A Parent’s Guide to Sleep Apnea in Children
Sleep apnea is commonly misunderstood as a disease that only affects overweight adults. Contrary to this preconceived notion, sleep apnea can also affect children. In fact, according to the American Sleep Apnea Association, an estimated 1% to 4% of children between the ages of 2 and 8 years old have sleep apnea.
How to Identify Sleep Apnea in Children
Three months after bringing home their infant, Kevin and Amanda Cook noticed their son, Caden, began having episodes of breathing pauses during sleep. Amanda watched her son go “just completely limp” and “unresponsive,” and had to rouse him repeatedly to get him to breathe again. At six months, Caden was taken to the Lucile Packard Children's Hospital in Palo Alto, California and was diagnosed with both obstructive and central sleep apnea. The former occurs when the airway is blocked during sleep, and the latter takes place when the brain fails to regulate the breathing muscles during sleep.
Sleep apnea is a widely misdiagnosed medical condition, and it can affect children as well as adults. An estimated 1%–4% of children in the age bracket of two to eight years have sleep apnea. There are multiple causes of the condition, but age and weight are said to be the main contributing factors in adults, while adenoids and enlarged tonsils are seen as common causes of sleep apnea in children. Some of the other less common factors that can contribute to the condition’s development in children are: down syndrome; storage disease; hypothyroidism; sickle cell disease; congenital syndrome, which can lead to oral, facial, and throat anomalies that disrupt the airways; neuromuscular diseases that lead to abnormal muscle tone in the pharyngeal constrictors; and cerebral palsy. If sleep apnea is not treated in time, it can cause severe damage to the overall health of the child. Sleep, as we are all aware, is very important, especially during a child’s formative years, since that is when the brain is also beginning to establish itself. In the case of disturbed or interrupted sleep, the brain tends to sustain injuries, which often accumulate through the disruption of oxygen being delivered, thereby causing an executive function wherein the brain is impaired.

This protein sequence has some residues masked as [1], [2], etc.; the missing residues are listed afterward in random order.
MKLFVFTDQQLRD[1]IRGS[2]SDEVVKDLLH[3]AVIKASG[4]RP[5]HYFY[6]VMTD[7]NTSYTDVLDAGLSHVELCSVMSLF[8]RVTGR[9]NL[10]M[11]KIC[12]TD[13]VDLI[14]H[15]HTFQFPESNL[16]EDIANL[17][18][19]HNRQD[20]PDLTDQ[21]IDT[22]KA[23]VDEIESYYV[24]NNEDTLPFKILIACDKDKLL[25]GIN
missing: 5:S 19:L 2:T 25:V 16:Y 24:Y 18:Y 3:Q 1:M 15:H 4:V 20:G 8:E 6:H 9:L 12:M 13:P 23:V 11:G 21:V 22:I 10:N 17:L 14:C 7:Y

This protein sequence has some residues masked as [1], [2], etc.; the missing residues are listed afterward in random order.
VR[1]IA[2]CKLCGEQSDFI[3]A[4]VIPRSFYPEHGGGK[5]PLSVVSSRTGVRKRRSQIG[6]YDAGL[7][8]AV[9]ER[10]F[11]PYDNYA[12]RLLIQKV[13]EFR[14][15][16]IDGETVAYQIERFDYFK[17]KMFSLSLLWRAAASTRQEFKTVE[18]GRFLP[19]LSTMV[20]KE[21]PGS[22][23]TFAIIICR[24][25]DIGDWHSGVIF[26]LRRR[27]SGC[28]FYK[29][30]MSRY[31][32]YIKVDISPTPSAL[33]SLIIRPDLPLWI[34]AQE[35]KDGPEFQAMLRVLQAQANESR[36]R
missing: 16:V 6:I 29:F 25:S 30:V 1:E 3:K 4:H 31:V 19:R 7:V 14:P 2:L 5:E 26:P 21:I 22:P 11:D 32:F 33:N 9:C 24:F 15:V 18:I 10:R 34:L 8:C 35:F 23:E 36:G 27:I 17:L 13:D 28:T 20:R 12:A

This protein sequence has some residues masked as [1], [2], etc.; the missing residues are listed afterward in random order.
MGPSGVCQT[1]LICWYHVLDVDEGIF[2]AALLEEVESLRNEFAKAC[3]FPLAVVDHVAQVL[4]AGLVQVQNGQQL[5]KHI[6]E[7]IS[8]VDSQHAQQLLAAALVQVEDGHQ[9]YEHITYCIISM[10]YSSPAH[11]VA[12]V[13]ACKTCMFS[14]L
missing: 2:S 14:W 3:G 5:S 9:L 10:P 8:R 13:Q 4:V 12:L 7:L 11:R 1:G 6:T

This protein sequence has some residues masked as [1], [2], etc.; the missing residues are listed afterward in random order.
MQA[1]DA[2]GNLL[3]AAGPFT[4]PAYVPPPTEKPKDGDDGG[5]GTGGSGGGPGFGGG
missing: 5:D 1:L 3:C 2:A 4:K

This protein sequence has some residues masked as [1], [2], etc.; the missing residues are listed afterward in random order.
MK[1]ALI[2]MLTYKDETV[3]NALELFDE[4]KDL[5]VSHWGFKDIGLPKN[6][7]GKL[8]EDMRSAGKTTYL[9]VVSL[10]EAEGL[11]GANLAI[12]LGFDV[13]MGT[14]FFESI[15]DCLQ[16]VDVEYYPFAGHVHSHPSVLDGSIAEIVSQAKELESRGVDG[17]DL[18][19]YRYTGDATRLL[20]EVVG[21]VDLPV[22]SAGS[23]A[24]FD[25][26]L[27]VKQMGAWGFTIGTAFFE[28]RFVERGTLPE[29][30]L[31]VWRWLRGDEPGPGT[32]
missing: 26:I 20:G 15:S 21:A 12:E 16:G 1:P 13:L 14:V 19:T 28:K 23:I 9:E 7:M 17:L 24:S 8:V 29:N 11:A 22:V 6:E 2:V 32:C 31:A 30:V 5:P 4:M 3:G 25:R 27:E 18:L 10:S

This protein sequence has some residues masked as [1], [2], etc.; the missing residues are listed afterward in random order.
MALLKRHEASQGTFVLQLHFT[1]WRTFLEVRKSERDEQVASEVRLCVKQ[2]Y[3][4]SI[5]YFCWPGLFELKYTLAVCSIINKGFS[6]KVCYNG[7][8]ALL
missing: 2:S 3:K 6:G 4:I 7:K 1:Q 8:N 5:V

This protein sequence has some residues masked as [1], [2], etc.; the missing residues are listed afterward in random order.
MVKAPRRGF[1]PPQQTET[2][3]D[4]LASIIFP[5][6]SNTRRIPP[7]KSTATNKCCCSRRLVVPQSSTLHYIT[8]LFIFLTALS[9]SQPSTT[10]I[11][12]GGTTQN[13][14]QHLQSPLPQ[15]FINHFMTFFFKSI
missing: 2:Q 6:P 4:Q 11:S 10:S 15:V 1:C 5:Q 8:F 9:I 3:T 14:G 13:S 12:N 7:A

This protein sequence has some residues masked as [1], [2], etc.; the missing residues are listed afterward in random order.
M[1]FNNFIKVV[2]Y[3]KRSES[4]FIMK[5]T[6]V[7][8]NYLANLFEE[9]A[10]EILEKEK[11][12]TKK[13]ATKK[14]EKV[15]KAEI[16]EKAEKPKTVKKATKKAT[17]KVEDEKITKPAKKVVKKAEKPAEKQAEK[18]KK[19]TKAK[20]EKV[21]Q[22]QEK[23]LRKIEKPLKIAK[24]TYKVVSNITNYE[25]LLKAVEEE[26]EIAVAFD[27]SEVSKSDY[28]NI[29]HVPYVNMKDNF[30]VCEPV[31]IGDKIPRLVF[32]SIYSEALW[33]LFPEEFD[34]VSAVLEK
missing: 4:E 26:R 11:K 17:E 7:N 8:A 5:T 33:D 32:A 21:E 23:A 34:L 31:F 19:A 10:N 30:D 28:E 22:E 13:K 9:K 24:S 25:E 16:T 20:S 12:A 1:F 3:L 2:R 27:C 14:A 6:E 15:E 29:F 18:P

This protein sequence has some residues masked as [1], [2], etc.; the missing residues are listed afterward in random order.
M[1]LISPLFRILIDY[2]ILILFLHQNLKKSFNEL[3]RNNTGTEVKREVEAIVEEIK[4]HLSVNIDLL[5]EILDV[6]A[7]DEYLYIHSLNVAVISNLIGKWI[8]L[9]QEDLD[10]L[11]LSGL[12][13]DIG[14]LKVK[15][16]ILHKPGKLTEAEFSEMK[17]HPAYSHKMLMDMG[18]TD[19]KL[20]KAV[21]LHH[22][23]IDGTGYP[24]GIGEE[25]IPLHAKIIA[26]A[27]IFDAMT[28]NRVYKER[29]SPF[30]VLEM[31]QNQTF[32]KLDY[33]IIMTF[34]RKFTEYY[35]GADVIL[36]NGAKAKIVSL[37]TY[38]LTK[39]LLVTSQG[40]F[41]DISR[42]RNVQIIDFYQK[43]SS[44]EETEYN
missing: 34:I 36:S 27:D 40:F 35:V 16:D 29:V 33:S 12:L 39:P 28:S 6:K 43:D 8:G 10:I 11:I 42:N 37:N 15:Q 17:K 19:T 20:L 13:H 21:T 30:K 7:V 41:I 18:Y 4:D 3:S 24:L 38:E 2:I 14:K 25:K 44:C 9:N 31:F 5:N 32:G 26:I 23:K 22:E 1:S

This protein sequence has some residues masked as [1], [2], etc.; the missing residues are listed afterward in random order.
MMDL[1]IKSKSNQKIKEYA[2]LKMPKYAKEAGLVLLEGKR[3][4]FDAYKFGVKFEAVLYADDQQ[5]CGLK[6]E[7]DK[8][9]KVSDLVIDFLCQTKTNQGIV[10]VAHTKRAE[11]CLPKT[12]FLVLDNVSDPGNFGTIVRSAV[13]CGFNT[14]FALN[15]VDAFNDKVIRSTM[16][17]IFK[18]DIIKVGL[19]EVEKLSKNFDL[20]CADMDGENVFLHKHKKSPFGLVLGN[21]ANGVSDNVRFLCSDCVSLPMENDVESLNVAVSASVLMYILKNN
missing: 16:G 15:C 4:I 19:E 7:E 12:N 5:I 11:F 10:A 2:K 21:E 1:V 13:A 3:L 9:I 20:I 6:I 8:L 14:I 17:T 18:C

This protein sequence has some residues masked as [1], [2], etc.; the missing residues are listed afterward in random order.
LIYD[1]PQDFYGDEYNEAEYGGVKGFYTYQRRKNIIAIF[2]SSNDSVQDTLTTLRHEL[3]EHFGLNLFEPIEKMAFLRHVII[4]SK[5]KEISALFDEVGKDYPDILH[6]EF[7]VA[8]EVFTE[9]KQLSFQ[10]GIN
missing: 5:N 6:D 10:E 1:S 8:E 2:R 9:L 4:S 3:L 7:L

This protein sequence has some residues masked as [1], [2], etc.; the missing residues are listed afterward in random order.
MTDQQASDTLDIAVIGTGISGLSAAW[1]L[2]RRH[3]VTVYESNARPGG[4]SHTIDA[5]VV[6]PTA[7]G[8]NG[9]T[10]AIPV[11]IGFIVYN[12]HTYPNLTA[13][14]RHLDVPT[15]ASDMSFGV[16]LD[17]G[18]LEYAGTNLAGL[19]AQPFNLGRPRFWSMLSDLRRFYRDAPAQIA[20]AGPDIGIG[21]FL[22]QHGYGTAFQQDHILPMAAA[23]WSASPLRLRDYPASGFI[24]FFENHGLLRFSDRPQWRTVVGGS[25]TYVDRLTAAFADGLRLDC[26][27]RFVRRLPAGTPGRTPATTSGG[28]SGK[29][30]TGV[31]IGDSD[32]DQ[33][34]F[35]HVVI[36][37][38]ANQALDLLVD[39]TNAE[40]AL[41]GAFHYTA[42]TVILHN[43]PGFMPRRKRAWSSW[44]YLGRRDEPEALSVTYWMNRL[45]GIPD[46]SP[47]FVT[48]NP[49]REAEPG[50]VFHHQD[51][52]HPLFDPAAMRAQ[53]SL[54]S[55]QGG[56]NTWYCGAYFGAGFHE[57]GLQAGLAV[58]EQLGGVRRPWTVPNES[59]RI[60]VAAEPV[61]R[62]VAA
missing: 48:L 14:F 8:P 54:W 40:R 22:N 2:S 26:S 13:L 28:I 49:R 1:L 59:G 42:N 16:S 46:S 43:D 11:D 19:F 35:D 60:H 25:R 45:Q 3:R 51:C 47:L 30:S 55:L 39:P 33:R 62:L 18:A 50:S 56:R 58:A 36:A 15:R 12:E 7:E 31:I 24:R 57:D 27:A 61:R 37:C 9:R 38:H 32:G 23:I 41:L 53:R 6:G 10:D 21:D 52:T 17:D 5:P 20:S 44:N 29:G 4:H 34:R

It is thus very important for parents to observe their children carefully for any of the early symptoms of this medical condition, one of the classic signs being snoring. Others can include chronic instances of breathing from the mouth when sleeping, long pauses while breathing during sleep, feeling restless and constantly tossing and turning in bed, bedwetting, and night sweats. During the daytime, children may express behavioral issues, excessive sleepiness, have difficulty concentrating, or speak with a nasally voice. As soon as any of these symptoms appear, parents should take their child to see a doctor for diagnosis. A diagnostic tool known as a polysomnogram can be used to rule out or diagnose sleep apnea. But the main challenge is getting the child to cooperate during this technique.
Currently, there are no universally accepted rules or guidelines for determining whether or not a child has sleep apnea or if it is severe enough to require medical or surgical intervention. When it comes to treatment, then, the doctor will suggest the appropriate option based on the symptoms present. If the cause is enlarged tonsils or adenoids, for example, they may need to be surgically removed, but those children who suffer from obesity or certain complications of OSA would first need to undergo an overnight breathing observation. If surgery is not recommended, the doctor will suggest trying positive airway pressure therapy. It is important that this medical condition is identified during childhood so that it does not lead to any issues while the child is growing.